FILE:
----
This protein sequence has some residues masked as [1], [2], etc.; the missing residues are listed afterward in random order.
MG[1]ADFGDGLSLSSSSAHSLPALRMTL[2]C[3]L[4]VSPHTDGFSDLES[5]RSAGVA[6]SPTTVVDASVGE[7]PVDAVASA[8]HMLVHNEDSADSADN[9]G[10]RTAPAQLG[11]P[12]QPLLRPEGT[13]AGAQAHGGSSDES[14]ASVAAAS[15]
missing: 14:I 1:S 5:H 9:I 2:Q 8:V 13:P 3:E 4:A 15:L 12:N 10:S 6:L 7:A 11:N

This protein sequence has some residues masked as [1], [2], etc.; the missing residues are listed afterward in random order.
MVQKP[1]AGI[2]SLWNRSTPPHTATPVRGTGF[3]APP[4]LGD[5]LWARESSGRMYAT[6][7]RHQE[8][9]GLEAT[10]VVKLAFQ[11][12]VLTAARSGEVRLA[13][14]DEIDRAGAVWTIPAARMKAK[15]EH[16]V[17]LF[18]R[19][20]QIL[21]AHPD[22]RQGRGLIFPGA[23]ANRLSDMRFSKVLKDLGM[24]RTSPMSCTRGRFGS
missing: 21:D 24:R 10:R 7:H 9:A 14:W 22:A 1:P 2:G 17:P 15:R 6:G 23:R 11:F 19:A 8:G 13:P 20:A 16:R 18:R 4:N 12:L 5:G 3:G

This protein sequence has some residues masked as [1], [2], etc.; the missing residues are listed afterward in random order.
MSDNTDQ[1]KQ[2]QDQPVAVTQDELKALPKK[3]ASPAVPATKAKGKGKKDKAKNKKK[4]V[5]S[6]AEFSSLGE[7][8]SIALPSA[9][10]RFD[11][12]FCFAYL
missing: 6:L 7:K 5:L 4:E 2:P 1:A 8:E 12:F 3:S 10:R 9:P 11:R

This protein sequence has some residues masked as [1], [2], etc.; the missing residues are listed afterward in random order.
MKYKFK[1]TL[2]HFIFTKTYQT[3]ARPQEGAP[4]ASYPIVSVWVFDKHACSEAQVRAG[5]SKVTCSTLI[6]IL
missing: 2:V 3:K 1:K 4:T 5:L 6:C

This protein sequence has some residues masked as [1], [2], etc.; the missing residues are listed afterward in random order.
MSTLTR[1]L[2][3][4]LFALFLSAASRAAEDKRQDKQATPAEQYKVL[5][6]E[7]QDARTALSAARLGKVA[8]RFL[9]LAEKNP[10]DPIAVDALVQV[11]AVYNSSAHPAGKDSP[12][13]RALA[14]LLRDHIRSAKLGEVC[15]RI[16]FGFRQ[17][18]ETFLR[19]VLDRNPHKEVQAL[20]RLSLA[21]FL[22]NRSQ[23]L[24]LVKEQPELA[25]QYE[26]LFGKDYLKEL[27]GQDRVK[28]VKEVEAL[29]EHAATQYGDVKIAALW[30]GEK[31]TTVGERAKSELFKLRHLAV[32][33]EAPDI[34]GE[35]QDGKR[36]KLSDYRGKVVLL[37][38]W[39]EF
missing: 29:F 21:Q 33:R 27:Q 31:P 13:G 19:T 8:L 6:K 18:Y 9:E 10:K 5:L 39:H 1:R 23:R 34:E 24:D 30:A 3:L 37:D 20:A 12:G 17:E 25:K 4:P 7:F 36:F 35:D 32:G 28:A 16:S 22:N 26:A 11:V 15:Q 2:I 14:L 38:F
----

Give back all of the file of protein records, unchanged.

This protein sequence has some residues masked as [1], [2], etc.; the missing residues are listed afterward in random order.
MG[1]ADFGDGLSLSSSSAHSLPALRMTL[2]C[3]L[4]VSPHTDGFSDLES[5]RSAGVA[6]SPTTVVDASVGE[7]PVDAVASA[8]HMLVHNEDSADSADN[9]G[10]RTAPAQLG[11]P[12]QPLLRPEGT[13]AGAQAHGGSSDES[14]ASVAAAS[15]
missing: 14:I 1:S 5:H 9:I 2:Q 8:V 13:P 3:E 4:A 15:L 12:N 10:S 6:L 7:A 11:N

This protein sequence has some residues masked as [1], [2], etc.; the missing residues are listed afterward in random order.
MVQKP[1]AGI[2]SLWNRSTPPHTATPVRGTGF[3]APP[4]LGD[5]LWARESSGRMYAT[6][7]RHQE[8][9]GLEAT[10]VVKLAFQ[11][12]VLTAARSGEVRLA[13][14]DEIDRAGAVWTIPAARMKAK[15]EH[16]V[17]LF[18]R[19][20]QIL[21]AHPD[22]RQGRGLIFPGA[23]ANRLSDMRFSKVLKDLGM[24]RTSPMSCTRGRFGS
missing: 21:D 24:R 10:R 7:H 9:A 14:W 22:A 1:P 2:G 17:P 15:R 6:G 23:R 11:F 19:A 8:G 13:P 20:A 16:R 18:R 4:N 12:L 5:G 3:G

This protein sequence has some residues masked as [1], [2], etc.; the missing residues are listed afterward in random order.
MSDNTDQ[1]KQ[2]QDQPVAVTQDELKALPKK[3]ASPAVPATKAKGKGKKDKAKNKKK[4]V[5]S[6]AEFSSLGE[7][8]SIALPSA[9][10]RFD[11][12]FCFAYL
missing: 6:L 7:K 5:L 4:E 2:P 1:A 8:E 12:F 3:S 10:R 9:P 11:R

This protein sequence has some residues masked as [1], [2], etc.; the missing residues are listed afterward in random order.
MKYKFK[1]TL[2]HFIFTKTYQT[3]ARPQEGAP[4]ASYPIVSVWVFDKHACSEAQVRAG[5]SKVTCSTLI[6]IL
missing: 2:V 3:K 1:K 4:T 5:L 6:C

This protein sequence has some residues masked as [1], [2], etc.; the missing residues are listed afterward in random order.
MSTLTR[1]L[2][3][4]LFALFLSAASRAAEDKRQDKQATPAEQYKVL[5][6]E[7]QDARTALSAARLGKVA[8]RFL[9]LAEKNP[10]DPIAVDALVQV[11]AVYNSSAHPAGKDSP[12][13]RALA[14]LLRDHIRSAKLGEVC[15]RI[16]FGFRQ[17][18]ETFLR[19]VLDRNPHKEVQAL[20]RLSLA[21]FL[22]NRSQ[23]L[24]LVKEQPELA[25]QYE[26]LFGKDYLKEL[27]GQDRVK[28]VKEVEAL[29]EHAATQYGDVKIAALW[30]GEK[31]TTVGERAKSELFKLRHLAV[32][33]EAPDI[34]GE[35]QDGKR[36]KLSDYRGKVVLL[37][38]W[39]EF
missing: 29:F 21:Q 33:R 27:Q 31:P 13:G 19:T 8:L 6:K 18:Y 9:E 10:K 5:L 39:H 1:R 23:R 34:E 24:D 30:A 3:L 37:D 20:A 12:G 17:E 25:K 4:P 7:F 36:F 35:D 32:G 28:A 16:S 22:N 26:A 11:V 15:Q 2:I 14:L 38:F